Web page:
Speech-to-Speech MT • Speech just makes MT (much) more difficult: – Spoken language is Speech-to-Speech MT • Speech just makes MT (much) more difficult: – Spoken language is messier • False starts, filled pauses, repetitions, out-ofvocabulary words • Lack of punctuation and explicit sentence boundaries – Current Speech technology is far from perfect • Need for speech recognition (SR) and synthesis in foreign languages • Robustness: MT quality degradation should be proportional to SR quality • Tight Integration: rather than separate sequential tasks, can SR + MT be integrated in ways that improves end-to-end performance? May 21, 2009 ITEC Dinner 30

MT Evaluation • How do you evaluate the quality of the output of MT MT Evaluation • How do you evaluate the quality of the output of MT systems? • Human notions of translation quality: – Adequacy: to what extent does the translation have the same meaning as the original sentence? – Fluency: to what extent is the translation fluent and grammatical in the target language – Rankings: given two (or more) translations of the same input sentence, which one is better? (Or rank them by quality) – Task-based measures: is the translation sufficient for accomplishing a specific task or goal (i. e. understanding the gist of the document, flagging important documents that should be translated by a human) May 21, 2009 ITEC Dinner 31

Automated MT Evaluation • Automatic Evaluation Metrics are extremely important: – Human evaluations are Automated MT Evaluation • Automatic Evaluation Metrics are extremely important: – Human evaluations are too expensive and time consuming to be done very frequently – Need to test changes and assess whether system is getting better quickly and on an on-going basis – Data-driven MT systems have lots of tunable parameters – need to optimize them for best performance • Goal: Fully automatic fast metric that can assess quality and that correlates well with human notions of quality • Major Approach: – Obtain human “reference” translations for test data sets – Estimate how “close” the MT translations are to the human translations (on a scale of [0, 1]) • Major Challenge: translation variability – there are many correct translations. How to measure similarity? May 21, 2009 ITEC Dinner 32

MT for Commercial Language Service Providers • Most dissemination-type high-quality translation is performed by MT for Commercial Language Service Providers • Most dissemination-type high-quality translation is performed by commercial Language service provider (LSP) companies, such as Echo International • Translation process used by most LSPs: – Heavily dependent on expensive human translators, to ensure high-quality – Current automation mostly in the form of Translation Memories: • Previously translated segments don’t have to be translated again by human translators • The retrieved translations are of guaranteed highquality – limited post-editing is required – No extensive use of modern state-of-the-art MT! May 21, 2009 ITEC Dinner 33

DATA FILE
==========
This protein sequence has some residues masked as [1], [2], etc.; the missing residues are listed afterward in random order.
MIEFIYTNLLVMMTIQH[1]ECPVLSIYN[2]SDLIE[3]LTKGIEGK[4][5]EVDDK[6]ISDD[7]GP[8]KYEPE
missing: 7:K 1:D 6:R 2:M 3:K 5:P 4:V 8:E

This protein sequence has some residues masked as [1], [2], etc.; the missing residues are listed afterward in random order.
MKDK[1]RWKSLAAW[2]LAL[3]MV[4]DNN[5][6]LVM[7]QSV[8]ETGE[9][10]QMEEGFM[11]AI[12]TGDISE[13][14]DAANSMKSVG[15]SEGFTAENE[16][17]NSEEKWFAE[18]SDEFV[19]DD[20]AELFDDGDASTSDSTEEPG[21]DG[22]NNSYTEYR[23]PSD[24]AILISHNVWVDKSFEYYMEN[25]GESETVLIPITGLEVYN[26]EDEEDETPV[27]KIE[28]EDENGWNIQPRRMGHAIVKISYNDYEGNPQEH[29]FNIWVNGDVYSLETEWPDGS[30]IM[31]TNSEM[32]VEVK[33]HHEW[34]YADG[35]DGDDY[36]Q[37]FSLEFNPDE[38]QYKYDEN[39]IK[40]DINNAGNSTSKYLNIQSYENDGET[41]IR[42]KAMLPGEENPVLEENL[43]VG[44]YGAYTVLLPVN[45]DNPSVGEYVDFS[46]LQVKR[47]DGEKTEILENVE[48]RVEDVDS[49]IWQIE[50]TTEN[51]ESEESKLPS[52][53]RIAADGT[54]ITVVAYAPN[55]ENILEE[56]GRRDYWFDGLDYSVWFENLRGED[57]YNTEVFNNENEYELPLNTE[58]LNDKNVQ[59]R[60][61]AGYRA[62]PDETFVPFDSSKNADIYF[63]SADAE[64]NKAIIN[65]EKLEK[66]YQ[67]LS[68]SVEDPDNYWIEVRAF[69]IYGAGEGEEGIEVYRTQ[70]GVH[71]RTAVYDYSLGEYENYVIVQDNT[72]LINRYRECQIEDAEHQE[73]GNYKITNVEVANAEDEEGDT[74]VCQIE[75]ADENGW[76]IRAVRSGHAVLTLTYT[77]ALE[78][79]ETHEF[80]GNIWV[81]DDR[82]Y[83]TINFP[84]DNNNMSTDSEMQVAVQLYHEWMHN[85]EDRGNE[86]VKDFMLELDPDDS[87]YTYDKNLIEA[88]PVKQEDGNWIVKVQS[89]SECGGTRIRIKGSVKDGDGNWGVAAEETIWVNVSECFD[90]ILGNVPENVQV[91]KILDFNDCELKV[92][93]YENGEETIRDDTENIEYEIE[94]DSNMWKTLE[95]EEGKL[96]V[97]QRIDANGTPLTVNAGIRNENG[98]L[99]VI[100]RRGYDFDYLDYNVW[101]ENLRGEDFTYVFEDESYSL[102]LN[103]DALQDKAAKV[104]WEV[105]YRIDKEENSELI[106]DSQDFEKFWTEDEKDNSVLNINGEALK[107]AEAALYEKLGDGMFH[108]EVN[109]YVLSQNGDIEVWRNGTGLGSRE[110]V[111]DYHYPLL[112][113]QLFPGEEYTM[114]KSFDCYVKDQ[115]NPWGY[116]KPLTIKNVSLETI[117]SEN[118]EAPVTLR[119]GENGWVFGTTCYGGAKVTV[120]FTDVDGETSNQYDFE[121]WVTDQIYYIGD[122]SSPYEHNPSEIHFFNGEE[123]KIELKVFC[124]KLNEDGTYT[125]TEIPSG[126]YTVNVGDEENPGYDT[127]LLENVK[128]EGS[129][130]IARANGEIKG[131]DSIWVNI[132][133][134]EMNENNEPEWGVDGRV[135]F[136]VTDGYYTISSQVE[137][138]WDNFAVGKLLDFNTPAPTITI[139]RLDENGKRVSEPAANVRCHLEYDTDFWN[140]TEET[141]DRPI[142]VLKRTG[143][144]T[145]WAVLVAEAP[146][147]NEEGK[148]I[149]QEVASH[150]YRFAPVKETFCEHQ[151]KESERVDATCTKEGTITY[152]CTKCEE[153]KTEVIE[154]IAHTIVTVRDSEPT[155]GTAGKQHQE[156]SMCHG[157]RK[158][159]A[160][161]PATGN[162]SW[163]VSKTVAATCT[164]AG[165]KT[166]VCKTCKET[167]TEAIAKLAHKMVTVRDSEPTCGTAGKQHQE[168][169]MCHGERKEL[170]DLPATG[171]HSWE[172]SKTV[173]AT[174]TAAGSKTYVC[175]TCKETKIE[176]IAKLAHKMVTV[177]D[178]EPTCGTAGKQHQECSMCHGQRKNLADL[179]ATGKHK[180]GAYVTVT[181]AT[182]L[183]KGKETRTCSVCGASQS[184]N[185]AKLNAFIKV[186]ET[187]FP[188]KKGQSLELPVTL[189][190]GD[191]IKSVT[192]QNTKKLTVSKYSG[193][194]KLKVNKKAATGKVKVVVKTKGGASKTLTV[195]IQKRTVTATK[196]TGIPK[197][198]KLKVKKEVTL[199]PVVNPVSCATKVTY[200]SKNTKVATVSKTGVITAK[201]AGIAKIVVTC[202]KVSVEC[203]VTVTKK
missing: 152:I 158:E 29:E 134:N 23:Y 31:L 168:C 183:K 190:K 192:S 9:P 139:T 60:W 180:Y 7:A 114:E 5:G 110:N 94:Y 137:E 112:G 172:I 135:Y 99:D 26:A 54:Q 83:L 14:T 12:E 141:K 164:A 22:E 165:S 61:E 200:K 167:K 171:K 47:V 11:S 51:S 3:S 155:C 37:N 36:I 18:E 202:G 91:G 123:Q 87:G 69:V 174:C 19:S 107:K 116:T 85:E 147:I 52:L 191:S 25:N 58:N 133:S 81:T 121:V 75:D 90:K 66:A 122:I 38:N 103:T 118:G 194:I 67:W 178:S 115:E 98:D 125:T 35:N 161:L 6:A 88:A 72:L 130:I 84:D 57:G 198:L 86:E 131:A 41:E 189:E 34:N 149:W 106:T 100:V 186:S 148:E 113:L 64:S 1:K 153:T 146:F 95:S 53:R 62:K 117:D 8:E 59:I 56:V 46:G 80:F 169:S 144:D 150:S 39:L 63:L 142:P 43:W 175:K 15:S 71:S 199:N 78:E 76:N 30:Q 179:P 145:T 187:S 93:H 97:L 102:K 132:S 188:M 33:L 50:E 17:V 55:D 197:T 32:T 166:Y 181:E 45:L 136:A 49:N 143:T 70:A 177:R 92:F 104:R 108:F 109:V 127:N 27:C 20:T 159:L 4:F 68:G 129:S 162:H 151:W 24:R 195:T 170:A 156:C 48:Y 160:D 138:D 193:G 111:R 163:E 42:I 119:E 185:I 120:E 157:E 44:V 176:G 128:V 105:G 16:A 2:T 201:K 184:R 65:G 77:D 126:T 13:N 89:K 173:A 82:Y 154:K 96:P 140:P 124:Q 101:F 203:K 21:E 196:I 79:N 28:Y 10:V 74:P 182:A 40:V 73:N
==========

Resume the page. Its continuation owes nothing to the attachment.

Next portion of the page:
MT for Commercial Language Service Providers • Why is MT currently not used by MT for Commercial Language Service Providers • Why is MT currently not used by LSPs? – The quality of translations produced by MT varies widely: some sentences can be perfect translations, others can be very bad – Post-editing bad MT output using human translators is frustrating and unappealing, and is often not costeffective – No existing good technical solutions that integrate MT seamlessly within the existing translation workflow processes used by LSPs – LSPs are wary of taking a “leap of faith” on unproven technology that may not save money May 21, 2009 ITEC Dinner 34

Safaba Translation Solutions LLC • New CMU spin-off technology start-up company • Mission: Develop Safaba Translation Solutions LLC • New CMU spin-off technology start-up company • Mission: Develop innovative solutions using automated Machine Translation for commercial Language Service Providers (LSPs) • Concept: – Identify and enhance high-quality automatically-produced translations and efficiently integrate them into the human translation loop, dramatically reducing cost and turn-around times of translation projects for commercial LSPs • Founders: – Alon Lavie – Associate Research Professor, LTI, CMU – Robert Olszewski – CMU CS Ph. D. (2001) • Partnering with Echo International for feasibility analysis and as a potential primary beta-testing client May 21, 2009 ITEC Dinner 35

Some Take-home Messages • Machine Translation is already quite good for many purposes and Some Take-home Messages • Machine Translation is already quite good for many purposes and needs, and is getting better all the time • Modern state-of-the-art MT is data-driven – computers learning from data. This paradigm shift is not reversible • For casual (assimilation-type) needs, free webbased translation services such as Google are already very useful • For business (dissemination-type) needs, LSPs are usually required, but MT will increasingly integrate into the way LSPs do translation May 21, 2009 ITEC Dinner 36

Questions… May 21, 2009 ITEC Dinner 37 Questions… May 21, 2009 ITEC Dinner 37